We were then treated to a splendid lunch, beautifully prepared and presented by the matron of St James, Dorothy Joubert, her team of men and women drawn from the local community, and assisted by the staff of St. James. The room was quickly filled with conversation, and the assembled company quite naturally served each other.

After lunch, Andrew Bedford provided a session of practising staying in the present moment as a means to preventing stress. Everyone was keen to discover how this might be achieved, but were unaware that they would be doing this through singing! However initial reservations having been dismissed by Mr. Bedford with a wave of his baton, all joined in with the same interest, commitment and open heart that had been present in the morning. At the conclusion of the session, observations of the “timeless” and “no worries” quality of the experience were offered and there was unanimous acknowledgment that being in the present moment was both extremely productive and stress free – two for the price of one!

The final session of the day was given over to the audience to support each other by voicing practical approaches they could implement in their schools. Contributions included “speech & example; greeting the children & staff as they come to school; practising the exercise of coming to rest; coming to the level of the children; taking care of the children and producing good citizens.” One headteacher from Soweto seemed to sum up the spirit of the day and indeed the spirit of South Africa in its vigorous quest for unity when she said “We must learn to serve each other- not physical food only - everyone and everything”.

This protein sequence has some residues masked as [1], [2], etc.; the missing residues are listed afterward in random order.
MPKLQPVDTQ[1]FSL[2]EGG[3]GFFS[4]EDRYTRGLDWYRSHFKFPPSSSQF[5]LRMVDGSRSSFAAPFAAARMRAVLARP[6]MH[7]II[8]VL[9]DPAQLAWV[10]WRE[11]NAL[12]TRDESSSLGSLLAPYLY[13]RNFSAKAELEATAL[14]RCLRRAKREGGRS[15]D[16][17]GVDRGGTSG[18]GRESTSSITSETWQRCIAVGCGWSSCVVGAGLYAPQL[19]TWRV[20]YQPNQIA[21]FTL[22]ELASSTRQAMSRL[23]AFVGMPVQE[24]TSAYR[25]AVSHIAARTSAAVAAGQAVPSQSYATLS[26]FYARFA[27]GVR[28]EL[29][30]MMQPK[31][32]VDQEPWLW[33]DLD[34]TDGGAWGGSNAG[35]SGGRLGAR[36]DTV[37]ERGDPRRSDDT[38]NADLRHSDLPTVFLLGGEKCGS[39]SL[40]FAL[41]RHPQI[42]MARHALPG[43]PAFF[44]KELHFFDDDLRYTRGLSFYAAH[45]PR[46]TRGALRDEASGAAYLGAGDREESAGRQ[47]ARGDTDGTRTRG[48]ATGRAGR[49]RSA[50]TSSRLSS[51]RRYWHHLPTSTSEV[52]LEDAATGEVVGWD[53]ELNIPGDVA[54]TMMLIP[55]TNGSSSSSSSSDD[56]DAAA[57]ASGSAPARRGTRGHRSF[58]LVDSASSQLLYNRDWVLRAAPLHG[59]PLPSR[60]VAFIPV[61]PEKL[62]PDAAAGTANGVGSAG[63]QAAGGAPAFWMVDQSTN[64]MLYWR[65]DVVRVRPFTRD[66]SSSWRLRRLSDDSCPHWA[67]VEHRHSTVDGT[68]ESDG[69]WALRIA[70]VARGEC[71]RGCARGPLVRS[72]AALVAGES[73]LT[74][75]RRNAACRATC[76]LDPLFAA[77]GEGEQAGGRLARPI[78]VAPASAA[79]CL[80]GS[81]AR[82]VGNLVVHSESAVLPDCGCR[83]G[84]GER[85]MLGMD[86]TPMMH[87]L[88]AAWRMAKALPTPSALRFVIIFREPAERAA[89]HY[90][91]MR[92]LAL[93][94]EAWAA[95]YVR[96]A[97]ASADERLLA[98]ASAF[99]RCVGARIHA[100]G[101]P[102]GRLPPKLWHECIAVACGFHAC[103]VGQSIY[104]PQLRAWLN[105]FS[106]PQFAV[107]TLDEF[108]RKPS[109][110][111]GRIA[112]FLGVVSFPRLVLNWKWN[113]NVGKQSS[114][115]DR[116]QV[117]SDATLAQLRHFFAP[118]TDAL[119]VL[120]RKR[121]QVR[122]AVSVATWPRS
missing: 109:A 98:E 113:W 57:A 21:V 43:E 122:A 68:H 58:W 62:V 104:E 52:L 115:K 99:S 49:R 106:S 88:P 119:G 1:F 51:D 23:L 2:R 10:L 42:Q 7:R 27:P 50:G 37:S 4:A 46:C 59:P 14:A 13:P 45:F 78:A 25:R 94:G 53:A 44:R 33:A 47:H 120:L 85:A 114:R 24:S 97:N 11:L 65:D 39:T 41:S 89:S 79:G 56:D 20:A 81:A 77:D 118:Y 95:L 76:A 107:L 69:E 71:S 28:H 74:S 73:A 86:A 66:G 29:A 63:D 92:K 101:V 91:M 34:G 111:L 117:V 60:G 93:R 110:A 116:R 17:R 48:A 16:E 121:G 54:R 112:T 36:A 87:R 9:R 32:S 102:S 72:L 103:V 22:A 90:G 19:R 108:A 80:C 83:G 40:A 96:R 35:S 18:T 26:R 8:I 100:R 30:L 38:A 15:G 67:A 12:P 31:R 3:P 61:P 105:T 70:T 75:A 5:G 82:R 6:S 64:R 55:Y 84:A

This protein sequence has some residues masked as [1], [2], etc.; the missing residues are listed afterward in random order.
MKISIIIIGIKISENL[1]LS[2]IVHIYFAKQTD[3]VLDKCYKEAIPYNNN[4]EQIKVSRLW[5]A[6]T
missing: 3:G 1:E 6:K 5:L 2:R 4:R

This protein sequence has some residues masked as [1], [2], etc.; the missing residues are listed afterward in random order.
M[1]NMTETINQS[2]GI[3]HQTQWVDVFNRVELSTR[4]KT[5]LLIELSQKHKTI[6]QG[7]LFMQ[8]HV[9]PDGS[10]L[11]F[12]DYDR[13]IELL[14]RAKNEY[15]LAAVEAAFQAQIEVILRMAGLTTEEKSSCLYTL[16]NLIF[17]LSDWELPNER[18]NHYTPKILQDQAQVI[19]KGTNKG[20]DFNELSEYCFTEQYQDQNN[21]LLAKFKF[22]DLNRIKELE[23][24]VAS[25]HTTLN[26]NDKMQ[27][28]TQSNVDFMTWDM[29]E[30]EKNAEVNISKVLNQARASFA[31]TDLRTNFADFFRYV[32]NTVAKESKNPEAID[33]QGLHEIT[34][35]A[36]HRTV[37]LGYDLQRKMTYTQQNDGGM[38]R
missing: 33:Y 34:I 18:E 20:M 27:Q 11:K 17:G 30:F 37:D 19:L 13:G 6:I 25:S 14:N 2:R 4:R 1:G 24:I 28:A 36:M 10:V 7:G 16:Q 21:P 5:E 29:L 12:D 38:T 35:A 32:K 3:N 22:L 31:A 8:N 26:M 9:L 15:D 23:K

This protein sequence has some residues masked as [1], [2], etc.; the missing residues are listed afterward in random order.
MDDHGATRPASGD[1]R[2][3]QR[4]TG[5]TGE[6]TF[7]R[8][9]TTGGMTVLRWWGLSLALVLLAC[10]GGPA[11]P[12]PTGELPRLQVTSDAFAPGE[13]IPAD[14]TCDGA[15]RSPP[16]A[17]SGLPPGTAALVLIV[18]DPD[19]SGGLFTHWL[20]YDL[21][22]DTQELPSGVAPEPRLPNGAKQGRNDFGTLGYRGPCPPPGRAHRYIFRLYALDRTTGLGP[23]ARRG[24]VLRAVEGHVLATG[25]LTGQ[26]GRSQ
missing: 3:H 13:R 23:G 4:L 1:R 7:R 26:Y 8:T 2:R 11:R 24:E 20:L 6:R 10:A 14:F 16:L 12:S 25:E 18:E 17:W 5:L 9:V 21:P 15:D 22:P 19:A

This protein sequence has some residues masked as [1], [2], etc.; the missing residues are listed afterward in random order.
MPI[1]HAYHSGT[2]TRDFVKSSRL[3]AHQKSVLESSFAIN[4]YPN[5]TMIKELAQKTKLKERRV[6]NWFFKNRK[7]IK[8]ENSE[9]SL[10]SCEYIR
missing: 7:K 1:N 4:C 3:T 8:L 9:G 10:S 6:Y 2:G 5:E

Pieter brought the day to a close by offering a prayer and inviting the audience to sing the National anthem. This was perhaps the most moving moment of the whole day, and it left hardly a dry eye in the room.

This first ERT workshop in Johannesburg was a resounding success. Participants obviously valued the words of true principle and authority, and examples of how to put these into practice. But more than this, there was a very strong appreciation of having the opportunity to meet with like-minded teachers whose united aim is the truest education possible for their pupils. There was a unanimous desire for this to be just the beginning of a renaissance of education in Johannesburg.

Special mention must be made of Gillian Wilkinson who promoted this event so extensively, particularly in Soweto and through whose practical efforts and encouragement so many teachers from there could attend.

Finally, many thanks should go to all the staff of St. James School who hosted the event so beautifully, and to Pieter Steyn, whose inspiration and enthusiasm it was that brought the event into existence.

Linda Bedford

Linda Bedford was one of a team of teachers, led by Paul Moss, who travelled to Johannesburg to run this teachers’ workshop. Their travel was funded by ERT.